Timber dealers schooled on forestry management practices

Experts say the world's forest provide a valuable and irreplaceable source of genetic resources ?
Experts say the world's forest provide a valuable and irreplaceable source of genetic resources ?

Mrs. Doreen Asumang-Yeboah, the Coordinator of the National Forestry Forum-Ghana, has tasked stakeholders to be responsive to their duties for the successful implementation of the Ghana-European Union (EU) Voluntary Partnership Agreement (VPA).

Experts say the world's forest provide a valuable and irreplaceable source of genetic resources ?

She said they should ensure that all legal requirements and tenets under the Agreement were complied with to minimize illegal chain saw operations in the country.

The VPA seeks to strengthen community-based structures for forest law enforcement in the country to ensure domestic trade in legal timber. Signed in 2009, the Agreement is meant to prevent the exportation of illegally-harvested timber to any EU market.
Mrs Asumang-Yeboah, who was addressing stakeholders at a day?s forum on the Forest Law Enforcement Governance and Trade (FLEGT) and VPA processes at Sefwi-Wiawso, in the Western Region, underscored the need to empower local communities in forestry management practices.
This, she said, was the only way forest governance could be improved to combat illegal logging activities in the country.
The forum, organized by the Working Group on Forest Certification Ghana with sponsorship from the EU, targeted Social Responsibility Agreement (SRA) Committee members, timber firms, the Forestry Commission (FC) and District Assemblies.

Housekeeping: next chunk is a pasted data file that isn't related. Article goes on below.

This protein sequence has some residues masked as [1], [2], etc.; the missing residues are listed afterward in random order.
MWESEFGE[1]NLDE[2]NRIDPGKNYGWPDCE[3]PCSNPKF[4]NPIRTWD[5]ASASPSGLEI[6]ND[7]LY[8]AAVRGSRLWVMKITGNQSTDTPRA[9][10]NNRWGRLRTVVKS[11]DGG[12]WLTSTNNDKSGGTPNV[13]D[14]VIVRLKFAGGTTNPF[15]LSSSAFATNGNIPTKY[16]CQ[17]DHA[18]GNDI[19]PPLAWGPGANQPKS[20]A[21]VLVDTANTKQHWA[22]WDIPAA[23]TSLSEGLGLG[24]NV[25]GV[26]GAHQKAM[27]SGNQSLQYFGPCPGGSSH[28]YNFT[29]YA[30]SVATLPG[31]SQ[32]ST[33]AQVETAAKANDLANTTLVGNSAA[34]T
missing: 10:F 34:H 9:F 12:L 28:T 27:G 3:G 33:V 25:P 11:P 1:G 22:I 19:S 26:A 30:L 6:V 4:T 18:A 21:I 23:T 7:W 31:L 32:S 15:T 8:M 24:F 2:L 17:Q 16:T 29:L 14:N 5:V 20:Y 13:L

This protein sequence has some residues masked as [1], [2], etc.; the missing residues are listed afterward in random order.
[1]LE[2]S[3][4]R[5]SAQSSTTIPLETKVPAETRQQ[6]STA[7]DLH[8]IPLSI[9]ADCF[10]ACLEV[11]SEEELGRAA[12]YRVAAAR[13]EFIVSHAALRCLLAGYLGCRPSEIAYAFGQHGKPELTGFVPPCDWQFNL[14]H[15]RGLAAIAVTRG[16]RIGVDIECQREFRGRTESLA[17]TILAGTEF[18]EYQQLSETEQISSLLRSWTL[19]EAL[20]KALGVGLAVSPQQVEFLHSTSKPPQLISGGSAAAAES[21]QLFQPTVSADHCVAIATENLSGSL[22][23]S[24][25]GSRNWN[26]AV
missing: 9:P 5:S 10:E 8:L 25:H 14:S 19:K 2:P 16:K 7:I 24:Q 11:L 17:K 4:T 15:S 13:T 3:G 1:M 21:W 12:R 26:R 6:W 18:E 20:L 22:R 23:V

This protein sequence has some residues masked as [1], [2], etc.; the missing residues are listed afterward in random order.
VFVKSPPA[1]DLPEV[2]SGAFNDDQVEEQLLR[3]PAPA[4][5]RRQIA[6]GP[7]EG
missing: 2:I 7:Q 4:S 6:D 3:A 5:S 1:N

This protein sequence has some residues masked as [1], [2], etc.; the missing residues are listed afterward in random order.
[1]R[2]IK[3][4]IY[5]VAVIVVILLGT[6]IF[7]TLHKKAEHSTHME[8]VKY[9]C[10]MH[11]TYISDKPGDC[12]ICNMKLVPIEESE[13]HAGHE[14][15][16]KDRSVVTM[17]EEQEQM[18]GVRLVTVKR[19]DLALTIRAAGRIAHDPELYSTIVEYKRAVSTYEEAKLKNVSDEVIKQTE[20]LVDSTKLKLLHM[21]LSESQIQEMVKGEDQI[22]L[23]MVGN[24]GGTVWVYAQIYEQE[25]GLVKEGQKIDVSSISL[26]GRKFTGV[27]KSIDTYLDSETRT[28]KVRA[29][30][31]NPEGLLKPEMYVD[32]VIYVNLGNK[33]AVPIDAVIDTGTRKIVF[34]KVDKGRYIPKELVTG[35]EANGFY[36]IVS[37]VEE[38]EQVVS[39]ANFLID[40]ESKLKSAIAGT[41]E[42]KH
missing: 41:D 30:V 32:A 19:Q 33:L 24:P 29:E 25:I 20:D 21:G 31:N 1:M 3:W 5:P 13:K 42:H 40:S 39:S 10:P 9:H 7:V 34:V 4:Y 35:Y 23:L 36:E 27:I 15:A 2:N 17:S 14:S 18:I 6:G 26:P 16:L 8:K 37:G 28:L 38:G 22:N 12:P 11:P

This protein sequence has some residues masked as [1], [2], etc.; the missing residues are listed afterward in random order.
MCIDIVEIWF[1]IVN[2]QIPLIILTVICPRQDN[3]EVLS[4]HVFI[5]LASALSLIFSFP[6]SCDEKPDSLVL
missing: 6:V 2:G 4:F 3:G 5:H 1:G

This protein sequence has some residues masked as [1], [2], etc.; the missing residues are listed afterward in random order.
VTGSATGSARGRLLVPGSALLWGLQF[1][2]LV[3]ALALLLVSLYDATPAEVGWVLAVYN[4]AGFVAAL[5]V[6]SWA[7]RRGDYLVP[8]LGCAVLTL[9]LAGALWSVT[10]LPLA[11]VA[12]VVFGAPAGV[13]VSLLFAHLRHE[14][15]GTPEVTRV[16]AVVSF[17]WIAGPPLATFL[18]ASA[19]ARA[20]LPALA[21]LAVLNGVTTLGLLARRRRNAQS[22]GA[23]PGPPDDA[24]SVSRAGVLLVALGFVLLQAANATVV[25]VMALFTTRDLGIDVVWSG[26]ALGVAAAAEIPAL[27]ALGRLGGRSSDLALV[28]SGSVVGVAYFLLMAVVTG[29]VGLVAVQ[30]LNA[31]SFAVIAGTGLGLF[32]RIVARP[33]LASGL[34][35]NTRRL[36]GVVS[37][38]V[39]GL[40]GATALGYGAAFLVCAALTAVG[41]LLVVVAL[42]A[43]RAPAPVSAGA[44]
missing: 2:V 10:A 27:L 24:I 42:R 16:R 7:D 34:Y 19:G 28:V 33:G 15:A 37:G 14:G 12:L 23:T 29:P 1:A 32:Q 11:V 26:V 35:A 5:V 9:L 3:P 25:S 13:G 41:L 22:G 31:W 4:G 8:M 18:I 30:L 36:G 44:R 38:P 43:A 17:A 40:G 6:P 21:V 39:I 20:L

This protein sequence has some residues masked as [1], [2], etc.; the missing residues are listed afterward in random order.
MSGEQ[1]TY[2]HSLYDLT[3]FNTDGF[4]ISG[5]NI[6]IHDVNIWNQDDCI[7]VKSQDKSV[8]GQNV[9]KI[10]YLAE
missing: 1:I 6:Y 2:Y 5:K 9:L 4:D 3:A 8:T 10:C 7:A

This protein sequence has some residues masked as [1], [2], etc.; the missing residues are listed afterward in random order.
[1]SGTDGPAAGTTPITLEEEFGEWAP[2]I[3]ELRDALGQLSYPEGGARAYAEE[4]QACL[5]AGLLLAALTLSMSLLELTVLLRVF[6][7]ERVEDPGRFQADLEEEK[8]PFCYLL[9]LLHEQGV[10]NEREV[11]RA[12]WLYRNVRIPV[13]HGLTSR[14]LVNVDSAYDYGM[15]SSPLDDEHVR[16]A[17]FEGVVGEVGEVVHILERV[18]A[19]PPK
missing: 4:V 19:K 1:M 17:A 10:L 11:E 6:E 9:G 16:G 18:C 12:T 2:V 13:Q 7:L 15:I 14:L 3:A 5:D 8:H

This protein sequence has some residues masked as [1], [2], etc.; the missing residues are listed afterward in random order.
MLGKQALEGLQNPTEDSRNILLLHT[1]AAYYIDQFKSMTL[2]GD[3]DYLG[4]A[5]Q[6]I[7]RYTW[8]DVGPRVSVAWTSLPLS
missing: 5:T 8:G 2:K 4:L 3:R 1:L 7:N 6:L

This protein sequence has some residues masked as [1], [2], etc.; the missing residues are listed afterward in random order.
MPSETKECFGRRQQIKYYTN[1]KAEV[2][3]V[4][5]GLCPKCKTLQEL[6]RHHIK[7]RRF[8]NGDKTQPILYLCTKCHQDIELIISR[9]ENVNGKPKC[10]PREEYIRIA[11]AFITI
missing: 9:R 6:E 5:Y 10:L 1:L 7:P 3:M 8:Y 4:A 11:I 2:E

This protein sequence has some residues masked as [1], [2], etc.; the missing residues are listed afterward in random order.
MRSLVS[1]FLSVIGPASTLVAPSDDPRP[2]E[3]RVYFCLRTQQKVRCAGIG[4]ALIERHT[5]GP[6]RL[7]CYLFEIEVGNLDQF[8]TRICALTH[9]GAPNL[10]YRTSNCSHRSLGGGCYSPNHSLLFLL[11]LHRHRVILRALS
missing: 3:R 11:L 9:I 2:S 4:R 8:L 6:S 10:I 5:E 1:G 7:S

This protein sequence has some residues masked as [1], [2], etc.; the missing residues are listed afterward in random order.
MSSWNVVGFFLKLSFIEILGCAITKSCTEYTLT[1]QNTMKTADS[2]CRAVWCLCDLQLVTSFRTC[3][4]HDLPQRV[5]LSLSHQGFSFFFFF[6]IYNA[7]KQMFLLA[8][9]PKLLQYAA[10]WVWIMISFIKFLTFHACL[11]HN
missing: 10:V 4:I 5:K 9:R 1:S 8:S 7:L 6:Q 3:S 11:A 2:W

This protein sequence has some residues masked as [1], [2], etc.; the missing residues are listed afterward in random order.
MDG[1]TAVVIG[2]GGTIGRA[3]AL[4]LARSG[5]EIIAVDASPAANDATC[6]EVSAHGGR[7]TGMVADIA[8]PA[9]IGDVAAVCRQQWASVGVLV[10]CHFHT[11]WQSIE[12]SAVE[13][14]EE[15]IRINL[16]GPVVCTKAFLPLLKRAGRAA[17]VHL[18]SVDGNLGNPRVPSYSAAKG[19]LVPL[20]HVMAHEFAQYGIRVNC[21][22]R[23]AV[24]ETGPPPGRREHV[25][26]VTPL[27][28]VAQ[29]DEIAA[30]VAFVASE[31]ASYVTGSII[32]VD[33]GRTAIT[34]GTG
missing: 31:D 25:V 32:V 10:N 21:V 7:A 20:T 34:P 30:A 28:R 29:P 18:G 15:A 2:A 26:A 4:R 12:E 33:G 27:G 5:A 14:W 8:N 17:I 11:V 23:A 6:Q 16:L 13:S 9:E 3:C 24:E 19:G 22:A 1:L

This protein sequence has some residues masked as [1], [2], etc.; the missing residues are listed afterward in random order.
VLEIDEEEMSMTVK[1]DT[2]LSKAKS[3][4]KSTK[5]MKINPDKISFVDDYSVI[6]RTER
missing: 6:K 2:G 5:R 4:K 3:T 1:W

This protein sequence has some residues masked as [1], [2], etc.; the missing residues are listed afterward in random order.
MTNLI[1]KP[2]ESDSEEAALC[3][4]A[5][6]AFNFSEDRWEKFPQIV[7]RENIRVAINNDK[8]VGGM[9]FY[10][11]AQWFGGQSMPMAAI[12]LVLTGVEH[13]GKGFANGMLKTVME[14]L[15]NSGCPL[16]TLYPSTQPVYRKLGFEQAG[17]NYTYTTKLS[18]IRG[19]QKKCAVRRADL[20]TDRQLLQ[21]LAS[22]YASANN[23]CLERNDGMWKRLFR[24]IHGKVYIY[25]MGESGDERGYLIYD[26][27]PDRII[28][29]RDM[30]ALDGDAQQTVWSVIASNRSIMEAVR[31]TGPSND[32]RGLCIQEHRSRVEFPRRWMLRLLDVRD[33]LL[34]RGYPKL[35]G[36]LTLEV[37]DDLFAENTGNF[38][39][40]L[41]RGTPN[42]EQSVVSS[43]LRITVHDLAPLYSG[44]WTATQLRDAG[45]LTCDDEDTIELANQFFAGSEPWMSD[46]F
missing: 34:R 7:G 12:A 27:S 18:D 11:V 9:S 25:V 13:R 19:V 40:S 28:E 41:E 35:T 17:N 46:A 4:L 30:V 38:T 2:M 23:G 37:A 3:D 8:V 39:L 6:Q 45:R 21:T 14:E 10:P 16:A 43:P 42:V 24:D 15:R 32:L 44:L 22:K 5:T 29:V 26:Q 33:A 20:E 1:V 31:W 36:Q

Participants were drawn from the Bibiani, Juaboso and Sefwi-Wiawso forest districts.
Mrs. Asumang-Yeboah reminded the participants that a timber could only be considered legal when its source, timber rights allocation, harvesting operations, transportation, processing, trade and fiscal obligations do not contravene laid down procedure and principles.
Mr Emmanuel Amoah Boakye of the Working Group on Forest Certification, Ghana, said they had for some time now been training forest fringe communities on alternative sources of livelihood such as bee-keeping to motivate them to protect the forest.
He assured that the Group would continue to embark on stakeholder meetings and sensitization workshops to keep the people abreast of the dangers inherent in forest degradation, as well as the benefits of the VPA.
The Director asked the participants to take the lessons learnt seriously, to build their capacity for effective work.
Mr Gregory Deri Chemogo, the Sefwi-Wiawso District Manager of the Forestry Services Division (FSD), advised communities in forest fringe communities to strive to expose to the relevant authorities, people who fell trees illegally.


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